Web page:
Politics For Members

What the 2022 French budget means for your finances

The Local
The Local - [email protected] • 6 Oct, 2021 Updated Wed 6 Oct 2021 15:48 CEST
What the 2022 French budget means for your finances
France is one of the most heavily taxed countries in the world. Read our guide to the deadlines to watch out for. Photo: PHILIPPE HUGUEN / AFP.

The French government has now presented it's 2022 Budget - intended to kickstart the economy after the pandemic and lockdown, here's how the changes will affect your finances.


When Finance Minister Bruno Le Maire presented the government's final budget before the upcoming presidential and legislative elections on September 22nd, it made headlines for its significant spending promises. Denounced by critics as irresponsible, and defended by the government as a means to stimulate the post-Covid economy, the budget quickly became a political football.

But on a practical level, the budget included several announcements that could have an impact on people's daily lives.

Changes to income tax thresholds

The government has chosen to favour growth over tax rises as the means of coming out of the Covid economic crisis, meaning the 2022 budget features no new tax rises. As well as reducing corporation taxes to 25 percent for all businesses, the government is also changing what employees have to pay.

As a direct response to inflation, income tax thresholds will be raised by 1.4 percent for money earned in 2021 (which need to be declared on the annual tax declaration in 2022). That means you will start to pay income tax on earnings above €10,225, compared to €10,084 previously. These are the new thresholds:

  • Income up to €10,225: 0 percent
  • €10,225 to €26,070: 11 percent
  • €26,070 to €74,545: 30 percent
  • €74,545 to €160,336: 41 percent
  • Income above €160,336: 45 percent


Household tax exemption

France has already abolished the taxe d'habitation (household tax) for 80 percent of households. Now, the government is progressively getting rid of this tax for the highest earners. The amount they pay has already fallen by 30 percent this year, and they will benefit from a 65 percent reduction in 2022, before the measure is finally scrapped in 2023.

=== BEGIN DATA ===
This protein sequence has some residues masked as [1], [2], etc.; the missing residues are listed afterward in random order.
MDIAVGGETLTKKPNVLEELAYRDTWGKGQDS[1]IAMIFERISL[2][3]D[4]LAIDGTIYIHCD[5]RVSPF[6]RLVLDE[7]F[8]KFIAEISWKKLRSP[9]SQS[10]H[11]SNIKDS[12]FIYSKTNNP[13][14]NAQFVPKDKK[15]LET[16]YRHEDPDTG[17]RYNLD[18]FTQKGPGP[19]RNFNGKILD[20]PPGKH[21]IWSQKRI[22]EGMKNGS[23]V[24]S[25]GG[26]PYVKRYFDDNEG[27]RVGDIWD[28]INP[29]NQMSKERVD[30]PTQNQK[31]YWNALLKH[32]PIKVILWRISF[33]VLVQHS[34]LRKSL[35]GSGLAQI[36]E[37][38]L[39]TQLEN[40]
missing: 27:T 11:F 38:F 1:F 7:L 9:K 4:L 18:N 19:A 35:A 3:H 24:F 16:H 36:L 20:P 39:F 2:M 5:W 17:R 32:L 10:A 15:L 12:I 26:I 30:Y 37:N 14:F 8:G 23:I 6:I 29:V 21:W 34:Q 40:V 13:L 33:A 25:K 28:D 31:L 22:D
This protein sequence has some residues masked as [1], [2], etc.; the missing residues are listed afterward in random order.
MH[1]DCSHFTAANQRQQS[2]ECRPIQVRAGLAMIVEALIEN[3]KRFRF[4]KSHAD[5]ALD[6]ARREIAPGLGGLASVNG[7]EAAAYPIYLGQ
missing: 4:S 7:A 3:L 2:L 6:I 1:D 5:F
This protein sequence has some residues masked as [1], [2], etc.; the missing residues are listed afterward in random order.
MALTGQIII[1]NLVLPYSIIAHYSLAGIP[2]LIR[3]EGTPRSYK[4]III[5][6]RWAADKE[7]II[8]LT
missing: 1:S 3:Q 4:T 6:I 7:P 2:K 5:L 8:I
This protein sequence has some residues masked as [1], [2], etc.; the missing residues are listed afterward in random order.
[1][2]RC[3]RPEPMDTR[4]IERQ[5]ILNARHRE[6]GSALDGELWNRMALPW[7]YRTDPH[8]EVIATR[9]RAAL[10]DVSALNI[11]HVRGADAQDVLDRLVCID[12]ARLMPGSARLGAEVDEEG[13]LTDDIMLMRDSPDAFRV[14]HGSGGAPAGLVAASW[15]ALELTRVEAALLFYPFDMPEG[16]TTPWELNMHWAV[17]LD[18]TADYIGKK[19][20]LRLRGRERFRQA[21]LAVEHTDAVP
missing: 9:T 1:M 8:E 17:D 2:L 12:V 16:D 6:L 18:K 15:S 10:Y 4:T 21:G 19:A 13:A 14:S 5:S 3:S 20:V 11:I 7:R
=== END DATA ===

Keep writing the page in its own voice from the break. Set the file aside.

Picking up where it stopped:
This only applies to primary residences only - second home owners will still have to pay the full rate, and in some cases even more.

Energy renovation

If you are thinking about undertaking work to make your property more energy efficient, there was good news in the budget, because it allocated funds for extending the MaPrimeRénov' scheme into 2022.

The scheme, launched in January 2020, offers grants of up to €20,000, and all homeowners are now eligible, including for second homes. The government is aiming to help 800,000 households make their homes greener and more energy efficient in 2021.

EXPLAINED: How to access France’s €20k property renovation grants


Changes to the Disabled adults' allowance

The way the Disabled adults' allowance is calculated is set to change for beneficiaries who are living with a partner, with the introduction of a fixed €5,000 deduction on the income of the partner who does not receive the allowance.

A further €1,100 deduction will apply for each child. From January, this will replace the 20 percent deduction currently in place, which meant that 80 percent of the partner's income was taken into consideration when calculating the disability allowance. The government estimates the change will provide an additional €110 per month on average for 120,000 recipients. You can find out more about the allowance here.

Youth sports

In August 2021, ahead of the new school year, the government launched the pass’sport, a scheme designed to facilitate access to sports for young people. Children aged 6 to 18 whose families received the back-to-school allowance or the allowance for children with disabilities were eligible for a €50 grant towards the cost of registration in a sports club. The scheme has been extended for 2022.

READ ALSO France to limit price hikes on gas and electricity


Student grants

Students who receive a bourse - a grant for students from low-income households - will see a 1 percent increase to the amount they receive for the academic year which has just begun. The budget also allocates funds for university canteens to continue providing €1 meals to students who are eligible for the grant.

Aid for hiring apprentices

The government has also announced that the aide exceptionnelle à l'alternance (one-off apprenticeship aid) has been extended until June 2022 for those under 30. The scheme provides businesses with a payment of between €5,000 and €8,000 for hiring an apprentice or a young person on a professional training contract.

National service

Emmanuel Macron made it a campaign promise when running for president in 2017, and now it is set to be expanded. 50,000 young people aged between 15 and 17 will take part in Service national universel (universal national service) in 2022.

A further 200,000 places are available for young people who want to undertake service civique (civic service), state-funded volunteer opportunities lasting between 6 and 12 months for those aged 16 to 25.


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